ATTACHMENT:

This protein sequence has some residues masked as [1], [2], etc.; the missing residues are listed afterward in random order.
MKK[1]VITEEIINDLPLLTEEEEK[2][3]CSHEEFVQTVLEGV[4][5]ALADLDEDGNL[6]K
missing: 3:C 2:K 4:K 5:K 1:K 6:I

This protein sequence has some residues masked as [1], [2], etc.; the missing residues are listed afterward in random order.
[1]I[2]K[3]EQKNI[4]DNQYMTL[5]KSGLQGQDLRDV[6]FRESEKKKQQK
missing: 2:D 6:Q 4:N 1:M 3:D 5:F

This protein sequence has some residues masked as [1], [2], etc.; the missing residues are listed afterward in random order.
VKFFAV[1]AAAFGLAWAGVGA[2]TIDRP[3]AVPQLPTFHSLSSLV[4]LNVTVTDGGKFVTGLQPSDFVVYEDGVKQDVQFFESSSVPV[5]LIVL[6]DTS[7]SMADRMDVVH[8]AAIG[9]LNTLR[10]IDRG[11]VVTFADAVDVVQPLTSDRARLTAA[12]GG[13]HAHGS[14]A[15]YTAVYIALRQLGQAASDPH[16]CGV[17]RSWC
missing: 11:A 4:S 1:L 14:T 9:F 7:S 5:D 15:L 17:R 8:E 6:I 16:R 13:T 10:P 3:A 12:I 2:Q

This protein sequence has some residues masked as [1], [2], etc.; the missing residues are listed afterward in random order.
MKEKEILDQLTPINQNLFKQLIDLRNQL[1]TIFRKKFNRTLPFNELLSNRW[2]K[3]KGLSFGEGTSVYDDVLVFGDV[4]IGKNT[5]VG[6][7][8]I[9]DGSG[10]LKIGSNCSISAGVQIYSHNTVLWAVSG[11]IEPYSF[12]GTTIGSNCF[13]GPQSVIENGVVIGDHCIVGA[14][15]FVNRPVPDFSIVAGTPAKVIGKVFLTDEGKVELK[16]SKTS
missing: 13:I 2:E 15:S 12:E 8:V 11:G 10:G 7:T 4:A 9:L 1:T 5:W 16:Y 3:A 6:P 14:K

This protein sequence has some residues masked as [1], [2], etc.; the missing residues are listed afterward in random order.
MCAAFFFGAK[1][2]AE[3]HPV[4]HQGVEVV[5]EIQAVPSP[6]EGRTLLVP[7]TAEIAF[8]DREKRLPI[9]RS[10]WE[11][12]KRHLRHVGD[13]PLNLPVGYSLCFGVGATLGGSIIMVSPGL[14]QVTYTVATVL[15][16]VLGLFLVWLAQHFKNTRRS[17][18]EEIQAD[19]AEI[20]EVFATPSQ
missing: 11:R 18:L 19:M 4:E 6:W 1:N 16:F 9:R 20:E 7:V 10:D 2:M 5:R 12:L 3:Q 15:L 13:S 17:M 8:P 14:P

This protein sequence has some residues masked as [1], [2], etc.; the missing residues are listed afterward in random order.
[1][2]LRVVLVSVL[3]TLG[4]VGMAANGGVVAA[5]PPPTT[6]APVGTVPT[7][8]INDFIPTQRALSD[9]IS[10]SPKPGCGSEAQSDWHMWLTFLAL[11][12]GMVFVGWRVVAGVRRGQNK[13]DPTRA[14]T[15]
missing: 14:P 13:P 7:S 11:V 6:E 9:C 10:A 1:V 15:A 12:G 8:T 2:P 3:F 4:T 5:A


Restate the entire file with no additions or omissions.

This protein sequence has some residues masked as [1], [2], etc.; the missing residues are listed afterward in random order.
MKK[1]VITEEIINDLPLLTEEEEK[2][3]CSHEEFVQTVLEGV[4][5]ALADLDEDGNL[6]K
missing: 3:C 2:K 4:K 5:K 1:K 6:I

This protein sequence has some residues masked as [1], [2], etc.; the missing residues are listed afterward in random order.
[1]I[2]K[3]EQKNI[4]DNQYMTL[5]KSGLQGQDLRDV[6]FRESEKKKQQK
missing: 2:D 6:Q 4:N 1:M 3:D 5:F

This protein sequence has some residues masked as [1], [2], etc.; the missing residues are listed afterward in random order.
VKFFAV[1]AAAFGLAWAGVGA[2]TIDRP[3]AVPQLPTFHSLSSLV[4]LNVTVTDGGKFVTGLQPSDFVVYEDGVKQDVQFFESSSVPV[5]LIVL[6]DTS[7]SMADRMDVVH[8]AAIG[9]LNTLR[10]IDRG[11]VVTFADAVDVVQPLTSDRARLTAA[12]GG[13]HAHGS[14]A[15]YTAVYIALRQLGQAASDPH[16]CGV[17]RSWC
missing: 11:A 4:S 1:L 14:T 9:F 7:S 5:D 15:L 17:R 8:E 6:I 16:R 13:T 10:P 3:A 12:I 2:Q

This protein sequence has some residues masked as [1], [2], etc.; the missing residues are listed afterward in random order.
MKEKEILDQLTPINQNLFKQLIDLRNQL[1]TIFRKKFNRTLPFNELLSNRW[2]K[3]KGLSFGEGTSVYDDVLVFGDV[4]IGKNT[5]VG[6][7][8]I[9]DGSG[10]LKIGSNCSISAGVQIYSHNTVLWAVSG[11]IEPYSF[12]GTTIGSNCF[13]GPQSVIENGVVIGDHCIVGA[14][15]FVNRPVPDFSIVAGTPAKVIGKVFLTDEGKVELK[16]SKTS
missing: 13:I 2:E 15:S 12:E 8:V 11:G 10:G 7:T 4:A 9:L 1:T 5:W 16:Y 3:A 6:P 14:K

This protein sequence has some residues masked as [1], [2], etc.; the missing residues are listed afterward in random order.
MCAAFFFGAK[1][2]AE[3]HPV[4]HQGVEVV[5]EIQAVPSP[6]EGRTLLVP[7]TAEIAF[8]DREKRLPI[9]RS[10]WE[11][12]KRHLRHVGD[13]PLNLPVGYSLCFGVGATLGGSIIMVSPGL[14]QVTYTVATVL[15][16]VLGLFLVWLAQHFKNTRRS[17][18]EEIQAD[19]AEI[20]EVFATPSQ
missing: 11:R 18:L 19:M 4:E 6:W 1:N 16:F 9:R 20:E 7:V 10:D 2:M 5:R 12:L 3:Q 15:L 13:S 17:M 8:P 14:P

This protein sequence has some residues masked as [1], [2], etc.; the missing residues are listed afterward in random order.
[1][2]LRVVLVSVL[3]TLG[4]VGMAANGGVVAA[5]PPPTT[6]APVGTVPT[7][8]INDFIPTQRALSD[9]IS[10]SPKPGCGSEAQSDWHMWLTFLAL[11][12]GMVFVGWRVVAGVRRGQNK[13]DPTRA[14]T[15]
missing: 14:P 13:P 7:S 11:V 6:E 9:C 10:A 1:V 15:A 12:G 8:T 2:P 3:F 4:T 5:A